This week, an influential government panel known as the U.S. Preventive Services Task Force (USPSTF), whose recommendations influences coverage of screening tests by Medicare and many insurance companies, has come out with new guidelines for mammography, particularly when testing should start, and how often it should be performed. Their article is published in the latest issue of Annals of Internal Medicine (link to article).
These new USPSTF guidelines are sure to spark a hot debate, as the panel claims that:
1) women don’t really get a “significant” benefit from mammography until after age 50, rather than age 40, which is the current standard.
2) the mammograms are only needed every second year, not every year, thereafter, which is a change from the current standard.
The American Cancer Society (ACS) and National Cancer Institute (NCI) have already issued statements saying that they don’t agree with these looser recommendations, pointing out that breast cancer is a significant issue for women in their forties, and that screening with mammography saves lives – about 1 life saved for every 1900 people screened in the 40-50 age range. (Click here for detailed ACS analysis.) The ACS and NCI fear that, with less screening, that the benefits of early diagnosis and treatment will be lost. The USPSTF panel, on the other hand, feels that the benefit of putting most women through mammograms in their 40’s is small, and doesn’t outweigh the extra biopsies and drawbacks of additional radiation.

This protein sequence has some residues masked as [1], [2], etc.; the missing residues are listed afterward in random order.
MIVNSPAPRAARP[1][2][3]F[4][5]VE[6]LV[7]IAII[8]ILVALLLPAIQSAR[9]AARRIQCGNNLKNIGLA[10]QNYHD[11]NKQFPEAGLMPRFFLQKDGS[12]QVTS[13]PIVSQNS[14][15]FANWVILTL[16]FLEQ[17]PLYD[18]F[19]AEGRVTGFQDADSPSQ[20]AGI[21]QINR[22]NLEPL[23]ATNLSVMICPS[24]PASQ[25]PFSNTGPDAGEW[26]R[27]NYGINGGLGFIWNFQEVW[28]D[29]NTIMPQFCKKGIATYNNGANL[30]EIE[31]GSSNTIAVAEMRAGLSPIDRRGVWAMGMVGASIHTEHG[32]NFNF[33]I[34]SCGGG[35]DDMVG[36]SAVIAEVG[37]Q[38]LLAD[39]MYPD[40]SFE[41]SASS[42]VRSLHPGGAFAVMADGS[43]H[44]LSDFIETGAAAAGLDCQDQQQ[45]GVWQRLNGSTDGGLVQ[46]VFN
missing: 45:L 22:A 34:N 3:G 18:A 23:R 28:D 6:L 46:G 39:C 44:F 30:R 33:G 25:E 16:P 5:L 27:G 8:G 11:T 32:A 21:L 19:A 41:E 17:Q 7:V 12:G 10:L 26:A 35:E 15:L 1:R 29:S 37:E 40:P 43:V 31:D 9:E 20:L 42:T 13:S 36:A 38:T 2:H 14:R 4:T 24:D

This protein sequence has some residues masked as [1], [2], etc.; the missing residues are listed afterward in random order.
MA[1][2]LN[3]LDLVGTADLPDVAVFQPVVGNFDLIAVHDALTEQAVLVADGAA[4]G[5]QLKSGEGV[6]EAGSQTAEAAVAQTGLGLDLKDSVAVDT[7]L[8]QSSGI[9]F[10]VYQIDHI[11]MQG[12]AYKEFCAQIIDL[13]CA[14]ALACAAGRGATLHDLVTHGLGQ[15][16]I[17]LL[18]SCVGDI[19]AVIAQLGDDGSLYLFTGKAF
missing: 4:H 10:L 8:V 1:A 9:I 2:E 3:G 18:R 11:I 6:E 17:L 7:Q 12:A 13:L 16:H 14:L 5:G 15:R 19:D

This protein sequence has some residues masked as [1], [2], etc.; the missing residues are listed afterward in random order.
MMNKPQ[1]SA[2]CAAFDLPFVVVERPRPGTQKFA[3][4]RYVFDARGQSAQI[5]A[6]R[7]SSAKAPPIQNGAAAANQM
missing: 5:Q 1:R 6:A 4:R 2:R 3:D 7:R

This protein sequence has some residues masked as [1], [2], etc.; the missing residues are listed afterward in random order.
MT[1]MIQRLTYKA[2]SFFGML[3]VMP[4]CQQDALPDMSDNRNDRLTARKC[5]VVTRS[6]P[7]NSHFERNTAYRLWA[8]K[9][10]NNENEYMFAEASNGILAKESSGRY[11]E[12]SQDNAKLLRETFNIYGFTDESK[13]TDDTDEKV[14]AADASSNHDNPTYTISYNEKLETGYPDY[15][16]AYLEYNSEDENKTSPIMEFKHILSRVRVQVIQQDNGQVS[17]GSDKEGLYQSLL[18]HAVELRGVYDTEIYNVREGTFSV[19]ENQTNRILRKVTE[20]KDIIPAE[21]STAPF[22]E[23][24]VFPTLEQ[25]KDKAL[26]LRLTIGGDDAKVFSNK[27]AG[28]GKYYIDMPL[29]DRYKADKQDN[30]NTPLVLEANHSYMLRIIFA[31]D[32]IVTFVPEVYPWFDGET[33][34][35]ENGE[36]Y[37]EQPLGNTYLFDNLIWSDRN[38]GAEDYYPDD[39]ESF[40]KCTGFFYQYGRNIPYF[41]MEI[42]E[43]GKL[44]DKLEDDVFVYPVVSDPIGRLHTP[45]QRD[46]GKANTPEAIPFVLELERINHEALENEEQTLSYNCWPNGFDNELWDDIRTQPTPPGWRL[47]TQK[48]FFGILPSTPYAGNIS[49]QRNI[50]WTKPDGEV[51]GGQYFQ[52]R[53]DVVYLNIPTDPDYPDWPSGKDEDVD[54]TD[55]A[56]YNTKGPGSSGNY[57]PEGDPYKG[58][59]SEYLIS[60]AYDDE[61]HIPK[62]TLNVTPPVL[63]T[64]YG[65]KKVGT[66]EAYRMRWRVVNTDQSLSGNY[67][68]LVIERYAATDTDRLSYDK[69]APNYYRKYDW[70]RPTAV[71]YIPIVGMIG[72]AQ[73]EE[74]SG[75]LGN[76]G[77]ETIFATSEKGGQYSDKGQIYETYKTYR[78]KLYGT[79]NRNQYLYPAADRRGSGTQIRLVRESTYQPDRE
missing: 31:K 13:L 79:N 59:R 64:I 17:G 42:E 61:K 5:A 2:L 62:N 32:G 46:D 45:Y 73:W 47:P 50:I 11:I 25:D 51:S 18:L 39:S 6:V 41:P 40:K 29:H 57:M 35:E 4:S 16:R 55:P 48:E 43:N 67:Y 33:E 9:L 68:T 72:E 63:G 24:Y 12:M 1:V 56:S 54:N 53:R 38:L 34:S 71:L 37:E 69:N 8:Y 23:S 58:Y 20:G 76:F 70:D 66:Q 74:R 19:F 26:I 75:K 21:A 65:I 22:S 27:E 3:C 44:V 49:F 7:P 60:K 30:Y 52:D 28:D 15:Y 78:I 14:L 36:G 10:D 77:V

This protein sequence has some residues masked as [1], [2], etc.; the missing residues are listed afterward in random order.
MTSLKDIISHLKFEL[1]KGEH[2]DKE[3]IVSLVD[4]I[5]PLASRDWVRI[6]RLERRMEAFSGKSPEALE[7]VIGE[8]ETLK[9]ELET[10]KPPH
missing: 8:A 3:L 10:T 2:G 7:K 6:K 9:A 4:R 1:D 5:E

I also wonder if Medicare and insurance companies will use the new USPSTF report as an excuse to reduce the coverage of mammography. Patients may tend to “slack off”, and put off getting a mammogram.
I’ll be reviewing the original article in detail on my own – but for now, I will continue to follow the ACS and NCI current standards, and recommend that women start mammography at age 40, unless they are in the “high risk” group, in which case it should start even earlier, not later.